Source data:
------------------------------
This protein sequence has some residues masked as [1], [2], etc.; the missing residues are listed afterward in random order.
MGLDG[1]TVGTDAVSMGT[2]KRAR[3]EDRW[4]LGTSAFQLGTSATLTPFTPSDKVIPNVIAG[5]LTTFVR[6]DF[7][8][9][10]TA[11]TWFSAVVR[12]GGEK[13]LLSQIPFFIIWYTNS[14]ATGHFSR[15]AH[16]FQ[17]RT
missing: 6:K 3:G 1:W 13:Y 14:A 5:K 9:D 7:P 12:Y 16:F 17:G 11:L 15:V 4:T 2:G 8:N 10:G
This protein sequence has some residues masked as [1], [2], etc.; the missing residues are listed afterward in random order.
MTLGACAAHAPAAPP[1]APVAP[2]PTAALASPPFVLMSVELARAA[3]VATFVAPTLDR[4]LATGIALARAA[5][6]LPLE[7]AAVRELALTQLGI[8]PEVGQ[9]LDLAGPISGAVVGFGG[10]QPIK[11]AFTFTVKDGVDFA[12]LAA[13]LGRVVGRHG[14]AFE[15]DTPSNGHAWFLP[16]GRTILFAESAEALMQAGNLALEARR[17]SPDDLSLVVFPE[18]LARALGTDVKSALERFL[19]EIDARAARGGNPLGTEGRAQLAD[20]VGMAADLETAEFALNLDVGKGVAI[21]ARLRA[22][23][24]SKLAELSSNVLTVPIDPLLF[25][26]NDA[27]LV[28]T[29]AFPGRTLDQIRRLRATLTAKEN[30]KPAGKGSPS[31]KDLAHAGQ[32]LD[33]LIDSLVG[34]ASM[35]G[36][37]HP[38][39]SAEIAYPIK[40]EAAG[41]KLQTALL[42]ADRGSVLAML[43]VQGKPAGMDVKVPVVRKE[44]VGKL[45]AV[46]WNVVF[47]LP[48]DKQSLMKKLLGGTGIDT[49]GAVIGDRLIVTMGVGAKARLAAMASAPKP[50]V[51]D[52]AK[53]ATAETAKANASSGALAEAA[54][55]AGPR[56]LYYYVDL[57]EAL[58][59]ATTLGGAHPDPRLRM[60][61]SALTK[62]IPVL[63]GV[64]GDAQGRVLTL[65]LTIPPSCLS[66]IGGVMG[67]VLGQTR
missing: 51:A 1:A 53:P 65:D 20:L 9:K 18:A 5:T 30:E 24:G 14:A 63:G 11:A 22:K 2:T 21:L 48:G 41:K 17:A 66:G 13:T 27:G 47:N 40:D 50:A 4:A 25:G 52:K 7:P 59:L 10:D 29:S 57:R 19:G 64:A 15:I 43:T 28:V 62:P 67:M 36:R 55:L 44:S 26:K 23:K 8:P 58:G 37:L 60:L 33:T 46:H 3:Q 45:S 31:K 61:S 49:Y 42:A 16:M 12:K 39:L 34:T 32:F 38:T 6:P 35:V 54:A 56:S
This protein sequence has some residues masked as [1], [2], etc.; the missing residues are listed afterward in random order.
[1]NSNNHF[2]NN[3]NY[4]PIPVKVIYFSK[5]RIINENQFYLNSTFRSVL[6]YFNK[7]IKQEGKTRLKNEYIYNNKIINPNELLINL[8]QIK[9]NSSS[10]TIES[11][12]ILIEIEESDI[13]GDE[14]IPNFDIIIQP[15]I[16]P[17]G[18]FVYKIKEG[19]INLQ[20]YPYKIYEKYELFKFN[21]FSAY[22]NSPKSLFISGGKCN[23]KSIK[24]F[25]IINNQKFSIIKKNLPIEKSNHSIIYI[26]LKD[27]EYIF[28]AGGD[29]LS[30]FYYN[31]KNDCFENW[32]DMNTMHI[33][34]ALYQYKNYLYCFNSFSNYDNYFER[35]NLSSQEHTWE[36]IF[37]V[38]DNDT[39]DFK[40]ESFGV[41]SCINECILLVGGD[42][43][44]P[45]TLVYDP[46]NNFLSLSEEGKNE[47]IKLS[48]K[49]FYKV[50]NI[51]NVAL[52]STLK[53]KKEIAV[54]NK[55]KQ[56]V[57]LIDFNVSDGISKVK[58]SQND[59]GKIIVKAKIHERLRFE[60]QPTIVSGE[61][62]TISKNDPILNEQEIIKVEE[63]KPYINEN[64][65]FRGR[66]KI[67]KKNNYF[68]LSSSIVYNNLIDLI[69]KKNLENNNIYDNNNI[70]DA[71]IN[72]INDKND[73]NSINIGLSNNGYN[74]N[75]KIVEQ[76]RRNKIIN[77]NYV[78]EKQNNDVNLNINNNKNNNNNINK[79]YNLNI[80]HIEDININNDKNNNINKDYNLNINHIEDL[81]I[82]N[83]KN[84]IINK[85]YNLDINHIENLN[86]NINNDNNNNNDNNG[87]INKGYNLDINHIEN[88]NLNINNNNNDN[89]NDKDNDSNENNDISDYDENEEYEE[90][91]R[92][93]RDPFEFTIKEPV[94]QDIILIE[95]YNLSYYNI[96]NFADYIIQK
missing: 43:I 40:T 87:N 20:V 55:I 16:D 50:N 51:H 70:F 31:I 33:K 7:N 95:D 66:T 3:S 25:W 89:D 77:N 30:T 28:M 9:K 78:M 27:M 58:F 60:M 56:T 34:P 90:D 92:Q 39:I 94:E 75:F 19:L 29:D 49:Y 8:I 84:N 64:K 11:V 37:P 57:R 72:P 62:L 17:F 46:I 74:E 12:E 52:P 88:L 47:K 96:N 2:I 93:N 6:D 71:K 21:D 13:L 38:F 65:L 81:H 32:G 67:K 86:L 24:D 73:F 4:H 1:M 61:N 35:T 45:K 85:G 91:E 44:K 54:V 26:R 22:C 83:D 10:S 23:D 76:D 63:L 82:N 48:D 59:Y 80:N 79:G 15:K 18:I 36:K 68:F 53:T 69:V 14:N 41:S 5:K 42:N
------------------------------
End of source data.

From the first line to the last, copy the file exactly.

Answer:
This protein sequence has some residues masked as [1], [2], etc.; the missing residues are listed afterward in random order.
MGLDG[1]TVGTDAVSMGT[2]KRAR[3]EDRW[4]LGTSAFQLGTSATLTPFTPSDKVIPNVIAG[5]LTTFVR[6]DF[7][8][9][10]TA[11]TWFSAVVR[12]GGEK[13]LLSQIPFFIIWYTNS[14]ATGHFSR[15]AH[16]FQ[17]RT
missing: 6:K 3:G 1:W 13:Y 14:A 5:K 9:D 7:P 12:Y 16:F 17:G 11:L 15:V 4:T 2:G 8:N 10:G
This protein sequence has some residues masked as [1], [2], etc.; the missing residues are listed afterward in random order.
MTLGACAAHAPAAPP[1]APVAP[2]PTAALASPPFVLMSVELARAA[3]VATFVAPTLDR[4]LATGIALARAA[5][6]LPLE[7]AAVRELALTQLGI[8]PEVGQ[9]LDLAGPISGAVVGFGG[10]QPIK[11]AFTFTVKDGVDFA[12]LAA[13]LGRVVGRHG[14]AFE[15]DTPSNGHAWFLP[16]GRTILFAESAEALMQAGNLALEARR[17]SPDDLSLVVFPE[18]LARALGTDVKSALERFL[19]EIDARAARGGNPLGTEGRAQLAD[20]VGMAADLETAEFALNLDVGKGVAI[21]ARLRA[22][23][24]SKLAELSSNVLTVPIDPLLF[25][26]NDA[27]LV[28]T[29]AFPGRTLDQIRRLRATLTAKEN[30]KPAGKGSPS[31]KDLAHAGQ[32]LD[33]LIDSLVG[34]ASM[35]G[36][37]HP[38][39]SAEIAYPIK[40]EAAG[41]KLQTALL[42]ADRGSVLAML[43]VQGKPAGMDVKVPVVRKE[44]VGKL[45]AV[46]WNVVF[47]LP[48]DKQSLMKKLLGGTGIDT[49]GAVIGDRLIVTMGVGAKARLAAMASAPKP[50]V[51]D[52]AK[53]ATAETAKANASSGALAEAA[54][55]AGPR[56]LYYYVDL[57]EAL[58][59]ATTLGGAHPDPRLRM[60][61]SALTK[62]IPVL[63]GV[64]GDAQGRVLTL[65]LTIPPSCLS[66]IGGVMG[67]VLGQTR
missing: 51:A 1:A 53:P 65:D 20:L 9:K 18:A 5:T 30:E 24:G 14:A 63:G 11:A 22:K 2:T 21:L 48:G 41:K 17:A 66:G 13:T 27:G 47:N 40:D 50:A 4:A 25:G 52:K 7:P 59:L 10:D 29:S 57:R 19:G 64:A 15:I 43:T 28:V 62:P 67:M 36:R 55:L 44:S 26:K 23:K 8:P 58:G 37:L 60:L 33:T 46:H 3:Q 45:S 31:K 61:S 49:Y 42:A 16:M 12:K 39:L 34:T 32:F 38:T 6:P 35:V 54:A 56:S
This protein sequence has some residues masked as [1], [2], etc.; the missing residues are listed afterward in random order.
[1]NSNNHF[2]NN[3]NY[4]PIPVKVIYFSK[5]RIINENQFYLNSTFRSVL[6]YFNK[7]IKQEGKTRLKNEYIYNNKIINPNELLINL[8]QIK[9]NSSS[10]TIES[11][12]ILIEIEESDI[13]GDE[14]IPNFDIIIQP[15]I[16]P[17]G[18]FVYKIKEG[19]INLQ[20]YPYKIYEKYELFKFN[21]FSAY[22]NSPKSLFISGGKCN[23]KSIK[24]F[25]IINNQKFSIIKKNLPIEKSNHSIIYI[26]LKD[27]EYIF[28]AGGD[29]LS[30]FYYN[31]KNDCFENW[32]DMNTMHI[33][34]ALYQYKNYLYCFNSFSNYDNYFER[35]NLSSQEHTWE[36]IF[37]V[38]DNDT[39]DFK[40]ESFGV[41]SCINECILLVGGD[42][43][44]P[45]TLVYDP[46]NNFLSLSEEGKNE[47]IKLS[48]K[49]FYKV[50]NI[51]NVAL[52]STLK[53]KKEIAV[54]NK[55]KQ[56]V[57]LIDFNVSDGISKVK[58]SQND[59]GKIIVKAKIHERLRFE[60]QPTIVSGE[61][62]TISKNDPILNEQEIIKVEE[63]KPYINEN[64][65]FRGR[66]KI[67]KKNNYF[68]LSSSIVYNNLIDLI[69]KKNLENNNIYDNNNI[70]DA[71]IN[72]INDKND[73]NSINIGLSNNGYN[74]N[75]KIVEQ[76]RRNKIIN[77]NYV[78]EKQNNDVNLNINNNKNNNNNINK[79]YNLNI[80]HIEDININNDKNNNINKDYNLNINHIEDL[81]I[82]N[83]KN[84]IINK[85]YNLDINHIENLN[86]NINNDNNNNNDNNG[87]INKGYNLDINHIEN[88]NLNINNNNNDN[89]NDKDNDSNENNDISDYDENEEYEE[90][91]R[92][93]RDPFEFTIKEPV[94]QDIILIE[95]YNLSYYNI[96]NFADYIIQK
missing: 43:I 40:T 87:N 20:V 55:I 16:D 50:N 51:H 70:F 31:I 33:K 7:N 95:D 66:T 3:S 25:W 89:D 77:N 30:T 28:M 9:K 78:M 27:M 58:F 60:M 56:T 34:P 90:D 92:Q 39:I 94:E 75:F 19:L 29:D 49:Y 8:I 84:N 64:K 11:V 37:P 57:R 72:P 62:L 17:F 46:I 74:E 12:E 52:P 88:L 47:K 96:N 2:I 93:N 6:D 71:K 21:D 13:L 38:F 65:L 81:H 32:G 67:K 86:L 24:D 73:F 4:H 1:M 61:N 35:T 45:K 85:G 91:E 44:K 54:V 26:R 22:C 83:D 10:S 23:D 76:D 63:L 82:N 48:D 59:Y 80:N 79:G 15:K 18:I 36:K 68:F 53:T 69:V 14:N 41:S 5:K 42:N